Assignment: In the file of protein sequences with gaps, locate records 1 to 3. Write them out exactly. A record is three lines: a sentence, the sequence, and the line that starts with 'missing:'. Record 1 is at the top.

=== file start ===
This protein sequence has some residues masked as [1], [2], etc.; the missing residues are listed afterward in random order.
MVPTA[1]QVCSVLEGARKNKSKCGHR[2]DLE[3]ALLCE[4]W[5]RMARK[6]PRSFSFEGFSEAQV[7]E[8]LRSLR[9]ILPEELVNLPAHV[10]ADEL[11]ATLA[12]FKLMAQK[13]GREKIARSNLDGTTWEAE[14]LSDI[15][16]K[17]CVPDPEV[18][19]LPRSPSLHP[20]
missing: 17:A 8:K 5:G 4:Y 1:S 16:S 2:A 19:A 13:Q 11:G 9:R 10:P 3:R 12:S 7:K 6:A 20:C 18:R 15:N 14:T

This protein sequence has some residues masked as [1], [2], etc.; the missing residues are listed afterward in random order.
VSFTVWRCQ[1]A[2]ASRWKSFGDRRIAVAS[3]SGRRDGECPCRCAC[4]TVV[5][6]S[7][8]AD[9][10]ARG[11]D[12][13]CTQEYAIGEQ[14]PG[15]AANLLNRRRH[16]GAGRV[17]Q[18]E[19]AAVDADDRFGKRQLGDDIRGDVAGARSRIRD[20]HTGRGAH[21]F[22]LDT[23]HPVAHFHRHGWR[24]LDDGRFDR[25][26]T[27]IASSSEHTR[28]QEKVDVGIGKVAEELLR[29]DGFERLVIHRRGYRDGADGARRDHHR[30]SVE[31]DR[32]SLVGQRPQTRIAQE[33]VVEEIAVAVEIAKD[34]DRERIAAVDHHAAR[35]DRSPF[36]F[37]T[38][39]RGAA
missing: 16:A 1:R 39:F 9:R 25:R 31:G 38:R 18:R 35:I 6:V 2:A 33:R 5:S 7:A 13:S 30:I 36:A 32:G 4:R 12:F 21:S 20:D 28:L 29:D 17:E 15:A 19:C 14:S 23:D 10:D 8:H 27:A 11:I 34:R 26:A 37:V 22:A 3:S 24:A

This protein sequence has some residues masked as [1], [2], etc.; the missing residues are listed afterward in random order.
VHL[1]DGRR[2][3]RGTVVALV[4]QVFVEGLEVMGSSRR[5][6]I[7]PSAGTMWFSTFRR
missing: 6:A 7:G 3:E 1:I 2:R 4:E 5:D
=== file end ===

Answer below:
This protein sequence has some residues masked as [1], [2], etc.; the missing residues are listed afterward in random order.
MVPTA[1]QVCSVLEGARKNKSKCGHR[2]DLE[3]ALLCE[4]W[5]RMARK[6]PRSFSFEGFSEAQV[7]E[8]LRSLR[9]ILPEELVNLPAHV[10]ADEL[11]ATLA[12]FKLMAQK[13]GREKIARSNLDGTTWEAE[14]LSDI[15][16]K[17]CVPDPEV[18][19]LPRSPSLHP[20]
missing: 17:A 8:K 5:G 4:Y 1:S 16:S 2:A 19:A 13:Q 11:G 9:R 10:P 3:R 12:S 7:K 6:A 20:C 18:R 15:N 14:T

This protein sequence has some residues masked as [1], [2], etc.; the missing residues are listed afterward in random order.
VSFTVWRCQ[1]A[2]ASRWKSFGDRRIAVAS[3]SGRRDGECPCRCAC[4]TVV[5][6]S[7][8]AD[9][10]ARG[11]D[12][13]CTQEYAIGEQ[14]PG[15]AANLLNRRRH[16]GAGRV[17]Q[18]E[19]AAVDADDRFGKRQLGDDIRGDVAGARSRIRD[20]HTGRGAH[21]F[22]LDT[23]HPVAHFHRHGWR[24]LDDGRFDR[25][26]T[27]IASSSEHTR[28]QEKVDVGIGKVAEELLR[29]DGFERLVIHRRGYRDGADGARRDHHR[30]SVE[31]DR[32]SLVGQRPQTRIAQE[33]VVEEIAVAVEIAKD[34]DRERIAAVDHHAAR[35]DRSPF[36]F[37]T[38][39]RGAA
missing: 16:A 1:R 39:F 9:R 25:R 31:G 38:R 18:R 35:I 6:V 2:A 33:R 5:S 7:A 13:S 30:I 36:A 32:G 4:R 12:F 21:S 20:D 28:L 29:D 17:E 15:A 19:C 14:S 23:D 10:D 8:H 27:A 11:I 34:R 26:A 37:V 22:A 3:S 24:A

This protein sequence has some residues masked as [1], [2], etc.; the missing residues are listed afterward in random order.
VHL[1]DGRR[2][3]RGTVVALV[4]QVFVEGLEVMGSSRR[5][6]I[7]PSAGTMWFSTFRR
missing: 6:A 7:G 3:E 1:I 2:R 4:E 5:D